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Women at the forefront of the fight against climate change

Updated: Apr 16, 2021

Welcome back to Way to Zero Waste, this past March 8th, we celebrated International Women's Day. In today's post, we want to pay tribute to all those women who are or have been at the forefront of the fight for climate change.

We are surrounded by great references that allow us to open our eyes and undertake a new vision of our planet and get the necessary information to reflect on our habits and the ecological footprint we leave in this world.

We want to share with you the women who have inspired us the most and who have received the most recognition:


Celebrated English primatologist who revolutionized science through her innovative methods and fascinating discoveries about the behavior of wild chimpanzees in Gombe, Tanzania.

Her aim was to achieve the conservation and protection of wildlife while exposing the roots of human behavior and culture.

He has published more than 26 books, countless scientific articles, and more than 20 film and television productions. Her work has been fundamental not only to disseminate knowledge about chimpanzees and other species, but also to generate empathy and strengthen their protection and that of their ecosystems, making critical and approaching us to reflect on our own species and promote a more sustainable lifestyle in our societies. She has been considered one of the most influential women scientists of the 20th century.

We recommend, among others, the Netflix documentary dedicated to her "Jane", a biographical work of art where we travel with her to Gombe and show us her trajectory with chimpanzees.


Physician and professor at the Herbert Wertheim College of Medicine at Florida International University. She is noted for her work with HIV and on the health impact associated with climate change. She is president of the Florida State Medical Association and co-chair of Florida Clinicians for Climate Action, where she works to increase climate literacy and improve awareness of the impact of climate change on vulnerable populations.

Cheryl Holder asserts that excessively high temperatures, disease-carrying mosquitoes and climate-driven gentrification are a threat to people with pre-existing health conditions. She proposes effective ways for physicians to protect their patients from weather-related health difficulties. It also urges medical, political and other professionals to build a health care system that brings together economic and social justice.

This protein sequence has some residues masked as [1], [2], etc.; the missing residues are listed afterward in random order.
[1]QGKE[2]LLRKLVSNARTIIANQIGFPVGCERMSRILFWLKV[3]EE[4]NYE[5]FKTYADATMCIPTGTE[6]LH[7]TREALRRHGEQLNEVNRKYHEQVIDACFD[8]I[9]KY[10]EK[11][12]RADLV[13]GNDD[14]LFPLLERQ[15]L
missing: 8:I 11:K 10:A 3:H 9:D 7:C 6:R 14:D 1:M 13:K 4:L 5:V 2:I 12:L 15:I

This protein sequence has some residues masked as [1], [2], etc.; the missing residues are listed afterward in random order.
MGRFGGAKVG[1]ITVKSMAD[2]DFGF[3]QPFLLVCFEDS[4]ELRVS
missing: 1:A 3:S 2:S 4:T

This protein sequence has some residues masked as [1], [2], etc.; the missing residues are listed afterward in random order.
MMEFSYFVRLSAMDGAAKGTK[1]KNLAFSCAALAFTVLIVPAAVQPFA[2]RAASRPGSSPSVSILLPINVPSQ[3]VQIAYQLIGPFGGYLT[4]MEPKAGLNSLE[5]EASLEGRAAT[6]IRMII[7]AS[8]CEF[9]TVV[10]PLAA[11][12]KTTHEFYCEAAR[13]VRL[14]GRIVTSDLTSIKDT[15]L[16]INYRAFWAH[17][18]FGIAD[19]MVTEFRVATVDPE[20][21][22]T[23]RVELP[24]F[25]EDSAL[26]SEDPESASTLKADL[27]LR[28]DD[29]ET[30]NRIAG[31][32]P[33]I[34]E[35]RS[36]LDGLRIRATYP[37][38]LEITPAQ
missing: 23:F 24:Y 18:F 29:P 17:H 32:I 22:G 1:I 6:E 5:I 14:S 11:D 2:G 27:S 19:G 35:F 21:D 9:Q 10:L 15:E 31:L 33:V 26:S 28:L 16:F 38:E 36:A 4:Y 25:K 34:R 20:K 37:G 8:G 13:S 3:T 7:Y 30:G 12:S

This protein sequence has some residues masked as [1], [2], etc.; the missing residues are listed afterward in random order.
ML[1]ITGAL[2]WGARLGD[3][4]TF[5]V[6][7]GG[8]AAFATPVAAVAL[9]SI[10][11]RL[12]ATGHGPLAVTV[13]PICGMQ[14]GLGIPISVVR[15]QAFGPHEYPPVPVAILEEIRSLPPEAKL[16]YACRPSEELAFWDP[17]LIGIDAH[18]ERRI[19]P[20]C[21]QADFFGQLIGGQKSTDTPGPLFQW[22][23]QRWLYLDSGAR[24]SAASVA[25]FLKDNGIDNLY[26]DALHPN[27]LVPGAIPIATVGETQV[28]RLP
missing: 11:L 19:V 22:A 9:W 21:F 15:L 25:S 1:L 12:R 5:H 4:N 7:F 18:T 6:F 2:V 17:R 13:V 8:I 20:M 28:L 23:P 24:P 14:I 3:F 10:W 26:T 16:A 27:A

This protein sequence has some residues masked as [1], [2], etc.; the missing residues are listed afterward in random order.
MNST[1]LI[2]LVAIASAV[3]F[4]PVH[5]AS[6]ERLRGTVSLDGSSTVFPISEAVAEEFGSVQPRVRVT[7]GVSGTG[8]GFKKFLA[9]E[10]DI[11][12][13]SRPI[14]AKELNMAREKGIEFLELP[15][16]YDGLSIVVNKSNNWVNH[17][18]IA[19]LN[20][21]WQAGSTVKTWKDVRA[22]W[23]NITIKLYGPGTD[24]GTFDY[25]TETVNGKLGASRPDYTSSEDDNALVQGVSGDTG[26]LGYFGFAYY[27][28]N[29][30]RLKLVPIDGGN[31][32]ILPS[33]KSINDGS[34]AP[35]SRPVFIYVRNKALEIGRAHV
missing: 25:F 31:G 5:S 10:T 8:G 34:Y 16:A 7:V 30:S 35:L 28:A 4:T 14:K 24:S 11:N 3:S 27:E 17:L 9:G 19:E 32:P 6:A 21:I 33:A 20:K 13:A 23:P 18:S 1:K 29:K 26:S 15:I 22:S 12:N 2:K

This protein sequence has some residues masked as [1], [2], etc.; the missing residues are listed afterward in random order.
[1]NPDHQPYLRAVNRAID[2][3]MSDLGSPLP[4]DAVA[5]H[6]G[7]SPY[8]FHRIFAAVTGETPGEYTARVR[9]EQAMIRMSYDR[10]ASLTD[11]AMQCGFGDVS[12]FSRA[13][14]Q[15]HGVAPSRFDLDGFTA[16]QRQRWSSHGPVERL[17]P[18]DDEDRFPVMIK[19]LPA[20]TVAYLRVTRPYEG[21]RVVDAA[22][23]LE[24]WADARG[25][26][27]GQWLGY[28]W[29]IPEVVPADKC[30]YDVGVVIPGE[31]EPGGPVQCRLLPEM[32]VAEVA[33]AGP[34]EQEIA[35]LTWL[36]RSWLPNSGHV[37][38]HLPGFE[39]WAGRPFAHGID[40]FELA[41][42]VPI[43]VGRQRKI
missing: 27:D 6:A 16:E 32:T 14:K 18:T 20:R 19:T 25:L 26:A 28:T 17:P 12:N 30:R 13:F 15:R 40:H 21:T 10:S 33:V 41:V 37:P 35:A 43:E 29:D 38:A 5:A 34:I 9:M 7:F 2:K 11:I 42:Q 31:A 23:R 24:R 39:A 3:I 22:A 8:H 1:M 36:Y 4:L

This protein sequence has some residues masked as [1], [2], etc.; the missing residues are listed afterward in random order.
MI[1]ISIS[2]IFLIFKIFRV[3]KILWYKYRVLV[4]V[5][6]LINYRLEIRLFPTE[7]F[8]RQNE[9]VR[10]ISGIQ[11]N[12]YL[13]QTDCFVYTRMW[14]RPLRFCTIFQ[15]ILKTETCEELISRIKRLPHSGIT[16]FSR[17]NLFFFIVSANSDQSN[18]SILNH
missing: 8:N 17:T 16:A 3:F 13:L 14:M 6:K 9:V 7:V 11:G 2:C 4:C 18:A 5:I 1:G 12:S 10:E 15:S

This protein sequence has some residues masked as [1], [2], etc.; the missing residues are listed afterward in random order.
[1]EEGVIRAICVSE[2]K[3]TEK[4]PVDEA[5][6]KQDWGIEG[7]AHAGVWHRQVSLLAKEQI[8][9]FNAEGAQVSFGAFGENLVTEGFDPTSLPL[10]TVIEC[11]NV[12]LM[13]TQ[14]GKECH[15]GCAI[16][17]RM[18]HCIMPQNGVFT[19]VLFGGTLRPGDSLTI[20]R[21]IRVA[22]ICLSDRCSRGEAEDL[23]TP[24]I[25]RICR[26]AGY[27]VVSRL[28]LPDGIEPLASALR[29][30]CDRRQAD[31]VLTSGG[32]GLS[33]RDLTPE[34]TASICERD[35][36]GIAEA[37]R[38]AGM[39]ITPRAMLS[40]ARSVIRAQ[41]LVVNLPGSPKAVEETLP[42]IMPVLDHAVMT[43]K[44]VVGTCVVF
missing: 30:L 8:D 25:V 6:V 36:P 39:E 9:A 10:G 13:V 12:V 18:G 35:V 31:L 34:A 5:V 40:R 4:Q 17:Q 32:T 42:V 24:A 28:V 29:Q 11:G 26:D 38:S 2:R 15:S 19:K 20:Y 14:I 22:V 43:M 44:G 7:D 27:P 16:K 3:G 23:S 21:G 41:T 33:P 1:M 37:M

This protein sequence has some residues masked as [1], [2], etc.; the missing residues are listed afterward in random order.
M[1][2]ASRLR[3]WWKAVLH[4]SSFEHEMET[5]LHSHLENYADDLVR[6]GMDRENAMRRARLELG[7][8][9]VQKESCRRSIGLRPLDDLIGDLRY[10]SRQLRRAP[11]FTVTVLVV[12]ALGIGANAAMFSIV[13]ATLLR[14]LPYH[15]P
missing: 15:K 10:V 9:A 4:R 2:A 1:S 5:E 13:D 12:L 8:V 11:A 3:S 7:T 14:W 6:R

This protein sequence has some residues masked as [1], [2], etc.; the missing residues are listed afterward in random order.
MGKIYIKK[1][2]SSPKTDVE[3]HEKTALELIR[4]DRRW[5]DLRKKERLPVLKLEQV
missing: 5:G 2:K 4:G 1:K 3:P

"Poor and vulnerable people are already suffering from the effects of climate change."

We recommend his TED talk: The connection between climate change, health and poverty.


As many will already know, Greta is an environmental activist of Swedish origin who, at only 18 years old, has reached millions of people with her speech against climate change. She started camping every week in front of the Swedish parliament to ask the national authorities to sign a commitment to the environment. The success of the proposal was incredible and the young woman began a new path to a future full of media, news and press appearances around the world. These vows evolved and expanded globally, and are what we know as Fridays For Future.

His second big step was to craft a speech at the United Nations Climate Change Conference in 2018. At this event she delivered a well-known speech in front of the most powerful people around the world.

Greta has been nominated several times for the Nobel Peace Prize, for her fight against climate change and her Fridays For Future initiative.

This coming March 19, 2021 is the date chosen to take to the streets again to call for climate emergency around the world.